Calum Henderson writes about (mainly terrible) television.

Review: Intelligent offerings give Duke a sporting chance

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Elton John and James Corden's Late Late Show duet was not the testosterone-laden start Duke's branding hinted at. Photo / Supplied
Elton John and James Corden's Late Late Show duet was not the testosterone-laden start Duke's branding hinted at. Photo / Supplied

TVNZ's new "male-skewed entertainment channel" Duke finally launched on Sunday night with British talk-show host James Corden and Elton John singing a tender karaoke version of Your Song in Corden's car.

Not exactly the relentless onslaught of testosterone many had been led to expect from the channel's branding and social media, which made it seem like Freeview channel 13 (Sky channel 23) was being converted into a poorly ventilated man cave with a big old BLOKES ONLY sign nailed to the door.

TVNZ's Two and a Half Men. Photo / Supplied
TVNZ's Two and a Half Men. Photo / Supplied

In fact, while Duke still boasts a proudly "male-skewed" lineup of two-star action movies, extreme sports and Two and a Half Men, there are encouraging early signs that it might not be nearly as bad as it first seemed.

The show that kicked it all off on Sunday night, The Late Late Show with James Corden, looks to be the channel's trump card, anchoring its weeknight lineup at 7 o'clock - an early early time slot for a Late Late Show, but one which could turn out to be a stroke of programming genius.

Monday night's episode (which aired last week in the US) started with Corden and his crew going door-to-door trying to find a house in which to film the talk show. "This is the worst show ever," the host giggled as he stumbled down the street with camera crew in tow.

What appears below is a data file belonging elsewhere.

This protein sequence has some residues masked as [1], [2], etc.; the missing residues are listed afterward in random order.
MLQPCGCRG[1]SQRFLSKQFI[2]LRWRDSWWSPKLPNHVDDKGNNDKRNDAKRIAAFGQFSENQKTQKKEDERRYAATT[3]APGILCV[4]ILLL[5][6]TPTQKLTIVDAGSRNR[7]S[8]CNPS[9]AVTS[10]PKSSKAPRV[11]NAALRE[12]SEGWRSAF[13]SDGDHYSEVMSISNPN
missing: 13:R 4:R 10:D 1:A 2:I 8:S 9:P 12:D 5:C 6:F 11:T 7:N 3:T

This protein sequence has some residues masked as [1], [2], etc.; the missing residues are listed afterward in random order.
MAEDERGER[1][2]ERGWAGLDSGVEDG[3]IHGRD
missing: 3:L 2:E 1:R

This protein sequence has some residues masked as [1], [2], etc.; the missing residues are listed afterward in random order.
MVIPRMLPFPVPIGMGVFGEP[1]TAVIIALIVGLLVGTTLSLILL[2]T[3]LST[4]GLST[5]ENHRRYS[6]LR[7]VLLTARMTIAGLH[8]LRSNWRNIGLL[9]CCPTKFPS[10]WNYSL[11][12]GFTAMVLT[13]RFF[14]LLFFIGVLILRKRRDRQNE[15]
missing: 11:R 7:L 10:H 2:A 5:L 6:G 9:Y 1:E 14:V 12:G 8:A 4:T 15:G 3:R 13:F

The line between "worst show ever" and hugely entertaining TV can be thin, though, and Corden managed to keep just on the right side of it.

After inviting a trio of fairly big-name guests (Colin Farrell, Wanda Sykes and Demi Lovato) into his new mates' house, the unlikely highlight of the show was a game of celebrity hide-and- seek - ridiculous and way funnier than it had any right to be.

Corden's biggest hit since taking over the Late Late Show last year has been the equally simple-yet-effective Carpool Karaoke, where he drives an artist around and they belt out some of their hits.

It's a bold move putting him head-to-head with the likes of Shortland Street and Seven Sharp, but his existing profile - Carpool Karaoke segments rack up tens of millions of views on YouTube - means the Late Late Show could manage to carve out its own audience in the hotly contested timeslot.

Duke currently broadcasts only six hours a day and still seems very much a work in progress.

The lineup has its fair share of filler - nightly repeats of Two and a Half Men and reality shows like Bondi Tattoo Crew which were clearly unwanted by TVNZ's mainstream channels (interestingly, the only other place you'll find tattoo reality shows is Sky's heavily female-skewed TLC).

The Indestructibles. Photo / Supplied
The Indestructibles. Photo / Supplied

But this filler seems pretty well balanced with more worthwhile additions - the comedy lineup with acclaimed shows like Brooklyn 99 looks reasonably solid, and there are hidden gems like Sunday night's The Indestructibles.

The British show takes a troupe of personable stunt lads and sets them a challenge which they have to plan how to complete each week - a surprisingly engrossing combination of Jackass, Mythbusters and Grand Designs.

As an entertainment channel, Duke is probably the equal of our other male-skewed free-to-air channel Four, but it has a big point of difference in its growing stable of free-to-air live sport.

The channel will absorb the NFL and AFL games which were previously being shown on TVNZ's sports pop-up, and has secured a weekly live NBA game every Wednesday.

Hopefully it's just the tip of a free-to-air sports iceberg.

- NZ Herald

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